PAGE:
- Associated Press - Monday, April 7, 2014

LINCOLN, Neb. (AP) - A bill that would bar Nebraska employers from discriminating based on sexual orientation and gender identity stalled Monday in the Legislature.

Lawmakers fell seven votes short of the 33 they needed to overcome an eight-hour filibuster by a group of conservative lawmakers and bring the bill to a vote. Senators voted 26-22 to end debate on the legislation. With four days left the session, the bill has little chance of returning this year.

Sen. Danielle Conrad of Lincoln said she introduced the bill to protect workers from being fired because of their sexual orientation or their preferred gender.

“Discrimination is real for this population,” she said. “It is pervasive. It crushes the hopes, it crushes the dreams, it crushes the productivity of some of our citizens who deserve nothing less than the equal treatment that we all enjoy under the law.”

Had the bill passed, Nebraska would have become the nation’s first solidly red state to ban discrimination based on sexual orientation. Sen. Ernie Chambers of Omaha introduced a similar measure in 2007, but it failed on a 24-15 vote.

Twenty other states and the District of Columbia already ban employment discrimination based on sexual orientation, according to the National Conference of State Legislatures.

Included on the list are neighboring Iowa and Colorado. The other states are California, Connecticut, Delaware, Hawaii, Maine, Maryland, Massachusetts, Minnesota, Nevada, New Hampshire, New Jersey, New Mexico, New York, Oregon, Rhode Island, Vermont, Washington state and Wisconsin. Ten states and the District also prohibit discrimination based on gender identity.

Nebraska’s two largest cities have already approved similar measures, though the ordinance in Lincoln is in limbo. The Omaha City Council passed an anti-discrimination ordinance in 2012 with a 4-3 vote. The Lincoln City Council later voted 5-0 on an ordinance, but opponents gathered enough signatures to place the issue on the ballot. The council has not acted.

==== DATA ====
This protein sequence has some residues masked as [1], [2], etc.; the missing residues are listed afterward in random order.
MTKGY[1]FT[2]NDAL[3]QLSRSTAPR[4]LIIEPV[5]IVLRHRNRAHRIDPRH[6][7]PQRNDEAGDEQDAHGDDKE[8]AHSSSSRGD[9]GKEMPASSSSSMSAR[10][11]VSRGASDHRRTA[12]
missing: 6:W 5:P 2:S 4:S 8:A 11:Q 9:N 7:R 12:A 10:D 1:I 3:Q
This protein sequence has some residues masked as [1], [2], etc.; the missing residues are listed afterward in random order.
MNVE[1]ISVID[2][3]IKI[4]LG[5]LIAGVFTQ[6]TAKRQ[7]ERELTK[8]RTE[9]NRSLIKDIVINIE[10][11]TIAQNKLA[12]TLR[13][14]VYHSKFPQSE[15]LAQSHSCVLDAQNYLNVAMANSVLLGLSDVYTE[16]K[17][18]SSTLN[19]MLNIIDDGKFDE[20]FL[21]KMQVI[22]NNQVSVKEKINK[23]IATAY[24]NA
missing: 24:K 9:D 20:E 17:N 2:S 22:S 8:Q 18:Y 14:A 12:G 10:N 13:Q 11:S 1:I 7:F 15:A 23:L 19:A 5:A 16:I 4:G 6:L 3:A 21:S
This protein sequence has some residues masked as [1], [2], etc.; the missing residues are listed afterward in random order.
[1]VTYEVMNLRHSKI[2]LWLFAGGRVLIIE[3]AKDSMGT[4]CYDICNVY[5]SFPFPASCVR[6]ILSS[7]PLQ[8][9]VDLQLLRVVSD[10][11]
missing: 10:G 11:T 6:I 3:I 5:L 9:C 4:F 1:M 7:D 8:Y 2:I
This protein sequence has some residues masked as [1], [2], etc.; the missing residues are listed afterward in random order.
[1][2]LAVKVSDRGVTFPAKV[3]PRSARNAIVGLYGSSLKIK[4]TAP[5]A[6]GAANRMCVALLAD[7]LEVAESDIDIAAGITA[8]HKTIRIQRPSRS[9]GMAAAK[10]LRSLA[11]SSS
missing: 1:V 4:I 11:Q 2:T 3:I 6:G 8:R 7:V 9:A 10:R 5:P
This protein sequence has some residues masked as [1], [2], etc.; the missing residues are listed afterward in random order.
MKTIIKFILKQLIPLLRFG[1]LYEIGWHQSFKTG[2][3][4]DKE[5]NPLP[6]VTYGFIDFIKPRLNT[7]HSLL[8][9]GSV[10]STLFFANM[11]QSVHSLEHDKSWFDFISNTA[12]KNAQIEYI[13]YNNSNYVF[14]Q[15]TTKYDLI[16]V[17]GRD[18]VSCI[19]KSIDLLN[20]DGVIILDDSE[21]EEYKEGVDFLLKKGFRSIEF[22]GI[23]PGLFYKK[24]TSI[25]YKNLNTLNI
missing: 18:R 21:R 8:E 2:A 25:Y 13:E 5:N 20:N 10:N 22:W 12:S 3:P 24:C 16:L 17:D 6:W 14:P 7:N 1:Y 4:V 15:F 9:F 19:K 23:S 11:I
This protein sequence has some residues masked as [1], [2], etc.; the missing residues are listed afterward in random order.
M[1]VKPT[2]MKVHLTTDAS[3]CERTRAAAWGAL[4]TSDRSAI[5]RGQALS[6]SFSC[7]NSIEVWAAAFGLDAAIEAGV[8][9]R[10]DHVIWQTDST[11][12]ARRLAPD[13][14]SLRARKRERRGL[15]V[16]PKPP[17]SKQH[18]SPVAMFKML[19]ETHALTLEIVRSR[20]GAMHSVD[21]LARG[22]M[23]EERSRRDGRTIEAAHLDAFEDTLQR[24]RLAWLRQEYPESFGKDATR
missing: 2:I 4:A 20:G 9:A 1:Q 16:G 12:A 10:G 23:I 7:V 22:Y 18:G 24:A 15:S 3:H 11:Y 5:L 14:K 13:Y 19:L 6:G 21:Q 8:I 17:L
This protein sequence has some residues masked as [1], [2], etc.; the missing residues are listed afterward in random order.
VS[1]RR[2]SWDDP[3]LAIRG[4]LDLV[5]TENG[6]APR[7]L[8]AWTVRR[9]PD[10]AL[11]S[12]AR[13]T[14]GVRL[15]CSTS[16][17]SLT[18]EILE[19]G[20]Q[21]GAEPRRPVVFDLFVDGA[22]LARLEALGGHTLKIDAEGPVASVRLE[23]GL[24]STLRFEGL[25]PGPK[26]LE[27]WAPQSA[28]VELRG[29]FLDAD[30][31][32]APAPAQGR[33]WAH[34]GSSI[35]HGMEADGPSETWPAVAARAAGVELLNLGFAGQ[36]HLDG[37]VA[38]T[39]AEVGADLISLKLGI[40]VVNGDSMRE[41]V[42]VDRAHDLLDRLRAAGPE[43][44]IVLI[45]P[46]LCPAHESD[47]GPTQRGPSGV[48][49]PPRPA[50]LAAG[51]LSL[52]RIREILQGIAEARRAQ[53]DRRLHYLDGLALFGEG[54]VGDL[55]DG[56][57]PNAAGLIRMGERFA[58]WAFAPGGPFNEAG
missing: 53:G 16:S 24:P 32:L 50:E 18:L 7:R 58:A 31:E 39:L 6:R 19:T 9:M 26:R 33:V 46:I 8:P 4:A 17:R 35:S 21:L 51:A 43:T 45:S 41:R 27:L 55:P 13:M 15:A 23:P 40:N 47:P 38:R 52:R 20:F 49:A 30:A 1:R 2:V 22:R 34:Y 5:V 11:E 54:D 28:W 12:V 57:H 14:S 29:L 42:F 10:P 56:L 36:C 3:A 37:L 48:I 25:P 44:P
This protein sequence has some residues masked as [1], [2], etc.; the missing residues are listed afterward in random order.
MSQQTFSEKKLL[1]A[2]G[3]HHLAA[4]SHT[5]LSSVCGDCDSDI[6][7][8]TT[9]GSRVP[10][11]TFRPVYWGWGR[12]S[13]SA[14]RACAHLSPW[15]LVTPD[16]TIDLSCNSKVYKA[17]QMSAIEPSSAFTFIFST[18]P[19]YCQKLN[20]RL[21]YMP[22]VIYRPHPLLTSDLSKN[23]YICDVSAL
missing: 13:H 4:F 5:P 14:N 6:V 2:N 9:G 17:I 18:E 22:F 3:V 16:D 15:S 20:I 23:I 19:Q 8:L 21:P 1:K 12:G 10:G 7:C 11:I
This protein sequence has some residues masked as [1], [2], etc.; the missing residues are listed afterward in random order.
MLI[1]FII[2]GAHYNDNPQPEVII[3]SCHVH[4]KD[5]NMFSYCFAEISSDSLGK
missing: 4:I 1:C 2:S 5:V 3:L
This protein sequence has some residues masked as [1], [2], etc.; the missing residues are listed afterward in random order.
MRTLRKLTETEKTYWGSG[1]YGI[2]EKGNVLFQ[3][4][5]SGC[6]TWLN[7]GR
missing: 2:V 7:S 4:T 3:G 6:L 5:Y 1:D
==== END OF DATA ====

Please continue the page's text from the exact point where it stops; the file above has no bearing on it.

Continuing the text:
The state proposal advanced by the Judiciary Committee last month would apply to all public employees, government contractors, and private businesses with 15 or more workers. Religious organizations and colleges would be exempt.

Lawmakers began debating the bill on Thursday, before adjourning for the weekend.

Conservative lawmakers filibustered the bill through prolonged debate, arguing that it would hurt businesses owned by people who oppose gay relationships for religious reasons. Several pointed to the recent case heard by the U.S. Supreme Court, Hobby Lobby v. Sebelius, which has been viewed as a legal test of whether owners can discriminate against gays, lesbians, bisexual and transsexual people.

Sen. Jim Smith of Papillion argued that the bill could saddle small businesses with tens of thousands of dollars in legal bills, even if lawsuits against them are later tossed out of court.

Other senators said the bill would intrude on the religious beliefs of business owners.

“Our state government should not be in charge of telling small business owners … to check their religious faith at the door when they leave for work in the morning,” said state Sen. Beau McCoy of Omaha, a Republican candidate for governor.

Sen. Heath Mello of Omaha, who is Catholic, said he was frustrated with arguments that invoked religious liberty as a reason for blocking the bill.

“This weighs heavily on me as a person, and it weighs heavily on me as a Catholic,” he said. “That’s not the faith that I have practiced, and it’s not the faith that I have tried to instill in my child, my family and my relatives.”

Chambers accused opponents of “cold, unmitigated hatred” against gay people.

“When these people can sit on this floor and say the cruel things that they say and then call themselves religious, it shows what a mockery they make of what it is they believe,” Chambers said.


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